Premise: Hyun Joon is the owner of a struggling cosmetics company during the 1997 economic crisis. Oh Ji Young, his ex-flame, is an elevator girl facing unemployment and zero prospects for the future. They decide to join forces and enter the Miss Korea contest as a last ditch effort to stay afloat. Will they succeed despite the odds?
If you’re looking for a thoughtful and rich story about underdogs and picking yourself up after a fall, look no further than Miss Korea. If you’re looking for your next crack drama though, you should probably turn elsewhere because this won’t satisfy any compulsive viewing urges.
However if you do decide to turn away, you’d really be missing out. Because apart from the entirely subjective viewing experience aside, I found Miss Korea to be a delightful drama full of characters who are all shades of interesting and far beyond staid K-drama tropes. In other words, this drama is peopled with…people.
What happens when life doesn’t turn out the way you expected? Most of Miss Korea‘s characters are in dire straits, and in the face of an uncertain future, set about striving to make lemonade with the lemons life has handed them.
Desperation drives them. Hyun Joon (Lee Sun Kyun), a high school top student who went to the best university in Korea, now is on the verge of losing everything he’s worked for. Oh Ji Young (Lee Yoon Hee), his former flame who never saw past high school, now finds herself at her mid-20s, at a dead-end. Elevator girls are a dying profession, and Ji Young joins the beauty pageant because she needs the money, but she also sees it as a way to finally make something of herself before it’s too late.
They band together at first purely for the money–he needs her to win the contest so she can be a product ambassador for his ailing company, she needs his backing–but since this is K-drama, they slowly rekindle their relationship. Their joint struggle for success is really a struggle to re-claim a sense of self-worth during difficult times.
If this doesn’t sound quite like a light and fluffy rom-com ala Miss Congeniality, that’s because it isn’t. Miss Korea is a tad more down-to-earth and sober. It’s set during a time of deep recession so it makes sense that it’s not all rainbows and unicorns, a point the show makes by using a filter that drains it of bright colour. There’s an air of wistful regret, but the drama is far from being gloomy and it hums along cheerily.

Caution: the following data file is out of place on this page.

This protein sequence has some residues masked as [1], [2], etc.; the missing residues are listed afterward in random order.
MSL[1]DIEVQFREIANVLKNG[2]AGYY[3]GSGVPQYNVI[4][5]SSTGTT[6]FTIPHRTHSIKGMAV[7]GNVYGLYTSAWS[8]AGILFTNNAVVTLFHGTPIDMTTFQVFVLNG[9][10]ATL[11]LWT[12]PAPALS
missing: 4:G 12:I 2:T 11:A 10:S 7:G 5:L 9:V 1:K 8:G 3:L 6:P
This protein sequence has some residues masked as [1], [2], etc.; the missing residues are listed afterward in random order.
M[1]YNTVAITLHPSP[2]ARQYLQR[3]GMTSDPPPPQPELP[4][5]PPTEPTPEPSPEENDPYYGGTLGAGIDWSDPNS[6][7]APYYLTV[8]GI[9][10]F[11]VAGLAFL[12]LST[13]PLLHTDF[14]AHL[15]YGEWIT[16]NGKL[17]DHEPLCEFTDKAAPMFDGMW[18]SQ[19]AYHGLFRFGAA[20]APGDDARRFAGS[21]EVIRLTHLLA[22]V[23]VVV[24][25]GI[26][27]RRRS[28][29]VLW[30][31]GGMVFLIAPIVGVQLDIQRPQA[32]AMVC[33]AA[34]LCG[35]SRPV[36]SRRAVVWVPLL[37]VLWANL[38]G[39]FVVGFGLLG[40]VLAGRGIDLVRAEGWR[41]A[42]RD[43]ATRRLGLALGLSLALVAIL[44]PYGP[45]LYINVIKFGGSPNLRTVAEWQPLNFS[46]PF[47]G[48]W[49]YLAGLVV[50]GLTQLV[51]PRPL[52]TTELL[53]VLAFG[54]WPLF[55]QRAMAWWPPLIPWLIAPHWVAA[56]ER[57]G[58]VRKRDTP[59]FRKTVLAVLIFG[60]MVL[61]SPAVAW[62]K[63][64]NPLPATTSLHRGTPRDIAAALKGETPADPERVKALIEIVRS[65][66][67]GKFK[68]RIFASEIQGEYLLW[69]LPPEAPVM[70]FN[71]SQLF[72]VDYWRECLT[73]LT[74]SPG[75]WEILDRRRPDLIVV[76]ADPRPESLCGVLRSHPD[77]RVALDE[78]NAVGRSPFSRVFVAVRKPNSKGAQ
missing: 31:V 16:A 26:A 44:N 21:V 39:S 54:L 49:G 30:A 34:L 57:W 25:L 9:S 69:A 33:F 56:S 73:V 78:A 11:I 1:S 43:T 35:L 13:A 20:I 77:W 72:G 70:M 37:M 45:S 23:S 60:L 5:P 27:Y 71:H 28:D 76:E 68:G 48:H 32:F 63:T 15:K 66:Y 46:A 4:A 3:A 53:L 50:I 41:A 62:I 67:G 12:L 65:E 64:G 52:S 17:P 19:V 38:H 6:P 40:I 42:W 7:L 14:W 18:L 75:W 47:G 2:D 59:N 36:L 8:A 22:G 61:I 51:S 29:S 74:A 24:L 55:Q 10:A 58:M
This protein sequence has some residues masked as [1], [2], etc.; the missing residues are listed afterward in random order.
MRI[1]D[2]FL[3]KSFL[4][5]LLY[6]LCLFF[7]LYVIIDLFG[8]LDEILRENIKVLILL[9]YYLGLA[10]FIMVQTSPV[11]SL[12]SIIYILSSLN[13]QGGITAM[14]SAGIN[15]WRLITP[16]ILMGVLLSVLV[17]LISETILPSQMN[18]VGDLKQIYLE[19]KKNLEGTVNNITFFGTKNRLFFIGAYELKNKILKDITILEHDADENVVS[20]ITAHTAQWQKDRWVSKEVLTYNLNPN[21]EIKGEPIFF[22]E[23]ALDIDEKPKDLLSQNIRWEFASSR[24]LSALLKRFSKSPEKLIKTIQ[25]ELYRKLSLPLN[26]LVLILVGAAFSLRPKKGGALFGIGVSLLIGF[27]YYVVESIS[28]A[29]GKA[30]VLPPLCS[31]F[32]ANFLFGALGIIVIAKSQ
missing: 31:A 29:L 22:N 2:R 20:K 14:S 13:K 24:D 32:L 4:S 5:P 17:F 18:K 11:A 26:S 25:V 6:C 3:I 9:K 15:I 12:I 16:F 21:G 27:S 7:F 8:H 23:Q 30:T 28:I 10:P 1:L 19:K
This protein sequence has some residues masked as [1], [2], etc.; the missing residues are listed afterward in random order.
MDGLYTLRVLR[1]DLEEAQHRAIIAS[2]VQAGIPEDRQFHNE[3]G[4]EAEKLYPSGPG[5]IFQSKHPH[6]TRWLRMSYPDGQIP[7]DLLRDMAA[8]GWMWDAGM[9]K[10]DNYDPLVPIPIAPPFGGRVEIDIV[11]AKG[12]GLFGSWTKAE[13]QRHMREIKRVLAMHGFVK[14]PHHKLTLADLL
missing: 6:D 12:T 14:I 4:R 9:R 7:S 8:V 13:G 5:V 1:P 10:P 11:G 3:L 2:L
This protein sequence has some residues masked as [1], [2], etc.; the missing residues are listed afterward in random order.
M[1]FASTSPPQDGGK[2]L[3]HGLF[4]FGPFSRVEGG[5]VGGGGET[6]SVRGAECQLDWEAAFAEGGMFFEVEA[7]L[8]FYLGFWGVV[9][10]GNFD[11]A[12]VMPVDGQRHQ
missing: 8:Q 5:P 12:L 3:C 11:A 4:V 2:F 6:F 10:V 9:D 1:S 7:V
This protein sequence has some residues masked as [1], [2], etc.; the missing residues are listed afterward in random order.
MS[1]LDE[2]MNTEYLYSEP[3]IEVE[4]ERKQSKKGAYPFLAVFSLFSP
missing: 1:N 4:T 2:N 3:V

There’s plenty of comedy to enjoy thanks to a host of quirky side characters that populate this world–Ji Young’s family consists of four doting, over-protective men including a dad she calls ‘mum’; Hyun Joon’s sidekicks are a gangster called Teacher Jung (Lee Sung Min) and three co-workers more comfortable in a lab than the cut-throat world of beauty contests. There’s Yang Choon Ja (Hong Ji Min), a beauty queen groomer with delusions of grandeur who is the show’s biggest hoot!
Then there’s the towering figure of President Ma (Lee Mi Sook), the queen-bee of the pageant world. A former Miss Korea herself, she runs beauty boot camps like a general going into battle. Despite fielding her own candidates to the contest, she has a soft spot for Ji Young in whom she sees a bit of herself. She’s the stern mother figure everyone is terribly afraid of, and yet will fiercely defend to the ends of the earth.
The characters and their evolving relationships are at the heart of the drama. Miss Korea unfolds through the small, intimate moments in conversations and interactions between these odd balls and eccentrics, down-and-outs and has-beens. For instance, there’s the charming if unlikely love-line that grows between the older gangster Teacher Jung and Hwa Jung, the chief chemist of Ji Hoon’s company. I adored them together and they most certainly overshadowed the main couple for me thanks to being a really novel pair.